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Location: UFOUpDatesList.Com > 2004 > Feb > Feb 11

Re: Whittlesea Australia UFO Photograph - Bright

From: Dan Bright <ufo.nul>
Date: Tue, 10 Feb 2004 22:02:24 -0000
Fwd Date: Wed, 11 Feb 2004 07:05:18 -0500
Subject: Re: Whittlesea Australia UFO Photograph - Bright

>From: Martin Shough <mshough.nul>
>To: <ufoupdates.nul>
>Date: Mon, 9 Feb 2004 21:13:10 -0000
>Subject: Re: Whittlesea Australia UFO Photograph

>The wings on the other hand are stopped with very little
>vertical oscillation during the exposure. You can see this
>clearly on the wing which is pointed more or less straight at
>the camera and makes a thin bright highlight.
>This suggests that the wing is beating slowly relative to the
>lateral bulk motion of the object, which in turn suggests (to
>me) the aerodynamic lift of a bird rather than a bug.

Hello Martin et al,

Beetle wings move between 46 and 90 beats per second. On
average, beetles are able to travel at 5km per hour
(3.106856mph, 1,388.89mm/sec, 54.68 inches/sec).

The exposure time here was 1/250. Therefore, our "average"
beetle could have travelled 0.22 inches (around quarter of an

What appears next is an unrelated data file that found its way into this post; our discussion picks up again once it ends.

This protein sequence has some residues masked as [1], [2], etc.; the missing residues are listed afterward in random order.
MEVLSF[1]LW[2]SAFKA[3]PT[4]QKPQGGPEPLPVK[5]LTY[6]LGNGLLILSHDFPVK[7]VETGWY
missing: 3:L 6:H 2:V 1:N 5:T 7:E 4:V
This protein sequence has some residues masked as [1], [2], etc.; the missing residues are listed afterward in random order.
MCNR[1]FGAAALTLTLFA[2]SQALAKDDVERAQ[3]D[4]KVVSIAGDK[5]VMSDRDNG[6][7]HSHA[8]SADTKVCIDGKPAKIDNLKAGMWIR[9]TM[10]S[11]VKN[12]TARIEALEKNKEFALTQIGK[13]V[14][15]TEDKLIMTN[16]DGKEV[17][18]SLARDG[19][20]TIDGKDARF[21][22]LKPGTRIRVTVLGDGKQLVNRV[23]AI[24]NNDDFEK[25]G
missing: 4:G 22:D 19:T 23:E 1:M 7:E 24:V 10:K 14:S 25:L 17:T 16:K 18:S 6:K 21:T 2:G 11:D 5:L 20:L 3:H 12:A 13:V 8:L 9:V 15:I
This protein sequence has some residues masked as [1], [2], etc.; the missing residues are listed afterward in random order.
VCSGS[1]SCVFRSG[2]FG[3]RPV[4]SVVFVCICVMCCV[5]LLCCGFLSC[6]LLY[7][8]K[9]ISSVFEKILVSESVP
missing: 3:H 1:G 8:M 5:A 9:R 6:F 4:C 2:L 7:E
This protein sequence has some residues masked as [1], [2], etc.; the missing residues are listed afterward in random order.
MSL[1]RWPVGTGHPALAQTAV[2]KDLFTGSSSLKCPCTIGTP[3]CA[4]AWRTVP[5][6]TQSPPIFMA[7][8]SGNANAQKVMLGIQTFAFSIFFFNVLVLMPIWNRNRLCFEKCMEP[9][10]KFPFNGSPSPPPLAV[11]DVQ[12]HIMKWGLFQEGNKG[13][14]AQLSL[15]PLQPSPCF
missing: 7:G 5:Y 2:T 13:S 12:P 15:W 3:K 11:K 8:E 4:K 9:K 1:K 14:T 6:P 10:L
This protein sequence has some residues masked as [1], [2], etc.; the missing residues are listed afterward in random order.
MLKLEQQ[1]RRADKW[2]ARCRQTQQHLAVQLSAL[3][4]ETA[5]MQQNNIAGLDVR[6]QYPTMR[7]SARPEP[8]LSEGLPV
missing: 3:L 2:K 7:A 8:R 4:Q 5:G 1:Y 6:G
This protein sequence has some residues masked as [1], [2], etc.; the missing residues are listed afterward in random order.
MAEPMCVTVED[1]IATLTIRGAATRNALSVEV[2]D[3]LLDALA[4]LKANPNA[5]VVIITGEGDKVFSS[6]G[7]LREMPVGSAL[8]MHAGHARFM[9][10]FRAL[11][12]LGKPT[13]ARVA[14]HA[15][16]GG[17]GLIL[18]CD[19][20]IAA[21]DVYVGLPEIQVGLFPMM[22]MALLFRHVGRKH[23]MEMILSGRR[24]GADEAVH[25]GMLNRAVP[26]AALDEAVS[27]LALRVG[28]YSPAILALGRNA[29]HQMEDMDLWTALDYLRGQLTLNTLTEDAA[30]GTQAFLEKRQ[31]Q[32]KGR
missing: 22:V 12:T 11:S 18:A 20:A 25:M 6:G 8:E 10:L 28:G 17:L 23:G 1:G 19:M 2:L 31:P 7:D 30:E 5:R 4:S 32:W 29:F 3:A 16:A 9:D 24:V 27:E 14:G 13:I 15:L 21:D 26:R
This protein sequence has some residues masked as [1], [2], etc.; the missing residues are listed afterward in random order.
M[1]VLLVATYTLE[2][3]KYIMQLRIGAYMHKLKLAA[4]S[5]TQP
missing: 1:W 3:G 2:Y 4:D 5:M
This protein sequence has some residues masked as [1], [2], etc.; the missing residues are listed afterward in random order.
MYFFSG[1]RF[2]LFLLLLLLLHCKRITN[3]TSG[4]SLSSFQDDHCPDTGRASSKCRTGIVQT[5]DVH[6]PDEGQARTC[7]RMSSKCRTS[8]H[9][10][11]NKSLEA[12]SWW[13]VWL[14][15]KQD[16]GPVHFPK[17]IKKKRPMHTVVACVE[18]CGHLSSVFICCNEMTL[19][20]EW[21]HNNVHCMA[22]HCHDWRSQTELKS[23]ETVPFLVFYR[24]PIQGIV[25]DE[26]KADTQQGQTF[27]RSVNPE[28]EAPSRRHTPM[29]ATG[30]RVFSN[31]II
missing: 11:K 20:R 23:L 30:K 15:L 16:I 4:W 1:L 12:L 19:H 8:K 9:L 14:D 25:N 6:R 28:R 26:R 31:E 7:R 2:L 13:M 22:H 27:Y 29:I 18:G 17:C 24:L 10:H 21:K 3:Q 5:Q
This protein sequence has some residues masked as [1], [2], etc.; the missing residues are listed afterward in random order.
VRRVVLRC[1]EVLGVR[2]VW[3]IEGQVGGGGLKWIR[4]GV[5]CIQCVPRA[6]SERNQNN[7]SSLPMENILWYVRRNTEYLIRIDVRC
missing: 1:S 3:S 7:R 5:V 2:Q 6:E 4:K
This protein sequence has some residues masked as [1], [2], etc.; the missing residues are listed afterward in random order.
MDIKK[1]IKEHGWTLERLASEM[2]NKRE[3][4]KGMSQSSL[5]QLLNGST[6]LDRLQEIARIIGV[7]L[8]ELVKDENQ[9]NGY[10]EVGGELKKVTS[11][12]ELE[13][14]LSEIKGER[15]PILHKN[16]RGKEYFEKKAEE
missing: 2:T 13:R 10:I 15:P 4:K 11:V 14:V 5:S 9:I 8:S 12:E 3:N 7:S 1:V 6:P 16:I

inch) over the period of the 1/250 exposure.

The "Christmas beetle" (Anoplognathus sp., subfamily Rutelinae),
which Diane indicated was common to the area at the time of the
photograph, has an average body length of 25mm (0.98 inches).

Going by these figures, if flying flat-out at 54.68inch/sec, a
Christmas beetle could have travelled around one quarter of its
length during a 1/250 exposure.

By contrast, a horsefly can be up to 30mm long (1.2 inch), can
beat its wings up to 100 times per second, and has a top speed
of 22km/h (240.59 inches per second). That's 0.96 inches of
movement in a 1/250 exposure, or 80% of body length.

It's also worth considering that blurring (especially at both
the left or right extremities) could appear not only due to
forward motion but also lateral deviation from a linear forward
trajectory, involving changes of heading, altitude and attitude.


Dan Bright

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